SUN Hockey Pool

NHL CBA negotiations set to be front page news

NHL commissioner Gary Bettman. (MIKE BLAKE/Reuters file photo)

NHL commissioner Gary Bettman. (MIKE BLAKE/Reuters file photo)

BRUCE GARRIOCH, QMI Agency

, Last Updated: 7:34 PM ET

The torch at the Olympic Games will be extinguished Sunday night in London.

Then, all eyes in Canada will tune into the waiting game.

While six weeks of talks between the NHL and Players’ Association for a new collective bargaining agreement have largely gone unnoticed with all the Olympic buzz, the landscape is about to change dramatically.

With the chase for gold, silver and bronze ending, attention in this country will turn to whether NHL commissioner Gary Bettman can hammer out a deal with NHLPA executive director Donald Fehr or whether we’re in for a long, cold winter.

Bettman fired the first salvo Thursday when he indicated following a bargaining session the players will be locked out if there isn’t a new CBA in place when the current deal expires Sept. 15.

A straw poll of some league executives last week indicated there isn’t optimism for a deal soon. Many are making plans for a shortened season that likely won’t begin until January.

“We obviously have a wide bridge to gap on a whole host of issues,” Bettman said after the bargaining session.

And, so it begins.

Just seven years after a lockout cost the league and its fans the 2004-05 season and a “did not play” was engraved on the Stanley Cup, it appears Bettman and NHL owners are intent to lock players out once the agreement expires.

In 1994-95, they allowed the players to come to camp during negotiations with former union head Bob Goodenow before shutting the doors. A shortened 48-game schedule was played starting in January,

After a month of cordial talks this time around, the NHL is back to playing hardball. The CBA Bettman designed with NHL owners in 2005 — that included a 24% rollback on existing contracts and a salary cap — is no longer good enough.

In 2004-05, Bettman touted the (Arthur) Levitt Report — a paper prepared by the former head of the SEC. The report stated player salaries constituted 73% of the revenues and there had to changes.

Under the old system, Bettman told anybody who would listen it was impossible for teams to survive and prosper. He said “cost certainty” had to be brought in with a salary cap with players receiving a fixed percentage of revenues.

Bettman was able to cut player costs to 57% of revenues. In exchange, he handed over the rights to unrestricted free agency after seven years. It has looked like the deal is working for both sides.

Bettman has always heaped praise on the NHL’s growth and the indications are revenues rose more than 50% during this agreement. The salary cap started out at $39 million in 2005-06 and is scheduled to be $70.2 million in 2012-13.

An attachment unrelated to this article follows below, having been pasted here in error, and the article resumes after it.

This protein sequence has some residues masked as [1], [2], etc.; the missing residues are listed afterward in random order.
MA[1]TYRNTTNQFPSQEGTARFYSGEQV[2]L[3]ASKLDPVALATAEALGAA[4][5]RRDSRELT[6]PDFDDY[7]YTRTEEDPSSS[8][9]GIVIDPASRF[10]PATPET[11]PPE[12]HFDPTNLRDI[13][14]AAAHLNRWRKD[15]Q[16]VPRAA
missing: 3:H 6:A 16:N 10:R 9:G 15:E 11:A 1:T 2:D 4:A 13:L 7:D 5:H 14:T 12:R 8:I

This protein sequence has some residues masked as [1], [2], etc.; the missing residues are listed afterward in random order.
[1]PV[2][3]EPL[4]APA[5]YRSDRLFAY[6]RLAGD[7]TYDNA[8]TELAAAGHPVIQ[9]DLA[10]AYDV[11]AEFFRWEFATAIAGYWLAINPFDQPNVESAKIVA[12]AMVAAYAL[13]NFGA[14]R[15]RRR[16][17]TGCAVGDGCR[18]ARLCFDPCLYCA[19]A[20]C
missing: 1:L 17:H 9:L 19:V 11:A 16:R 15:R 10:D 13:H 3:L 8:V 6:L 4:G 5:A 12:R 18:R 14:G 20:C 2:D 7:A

That’s why it was surprising Bettman’s first offer to the players tried to cut deep.

Under the proposal, the players’ share of revenue would fall to 43% (based on a new definition of hockey related revenues), there would be an elimination of arbitration, UFA status would come after 10 years and all contracts would have five-year limits.

So, why did the NHL go for the jugular?

The current agreement succeeded in levelling the playing field and brought some semblance of parity. But the financial gulf between the big-market and small-market teams widened. This was mainly because NHL teams shared less than 6% of revenue. By contrast, NFL clubs share more than 60%.

In the last seven years, the NHL has increased its revenues by more than $3.2 billion.

“We know what they didn’t do, they didn’t share it between the big- and small-market teams,” said a league insider Saturday. “A big percentage went into the pockets of the big-market teams who are now refusing increased revenue sharing as a means to address the disparity.

“This is not a players’ issue anymore. This is a battle between the owners and it’s time for them to settle it once and for all between themselves.”

Well, what’s next?

“Many people think a 50/50 split in revenue between the owners and players is a fair resolution,” added the insider. “That means players should accept a 7% reduction in their share annually. Over six years, that’s over $1 billion. Why? The players accepted a salary cap and 24% rollback last time.

“Since then, NHL revenues are booming. Why should players give back again? What’s the justification for this?”

The players will show their cards Tuesday when they make a counter-proposal during negotiations in Toronto. Then, we’ll know just how far the two sides have to go before a resolution can be reached and the attention can return to the ice.

I can hear the refrain from hockey fans: Here we go again.

NEGOTIATIONS 101

WHAT: The CBA between the NHL and NHLPA expires Sept. 15. If there’s no agreement in place, commissioner Gary Bettman said the players will be locked out. NHLPA head Donald Fehr has said the players want to keep working.

QUOTE: “Time is getting short and the owners are not prepared to operate under this collective bargaining agreement for another season, so we need to get to making a deal and doing it soon,” Bettman said.

ALL A-TWITTER: Players have taken to social media to express their feelings and they aren’t happy:

Logan Couture (San Jose): “Tough hearing the word lockout. Players just want what’s fair.”

Joffrey Lupul (Toronto): “The word lockout should be mentioned on Sept 15 and then only. Plenty of time for a solution. Seems like Gary is eager for the “hat-trick.”

Henrik Lundqvist (Rangers): “The NHL says they won’t play past Sept 15 under current deal. Apparently they don’t like the deal they designed.”

bruce.garrioch@sunmedia.ca

Twitter: @sungarrioch


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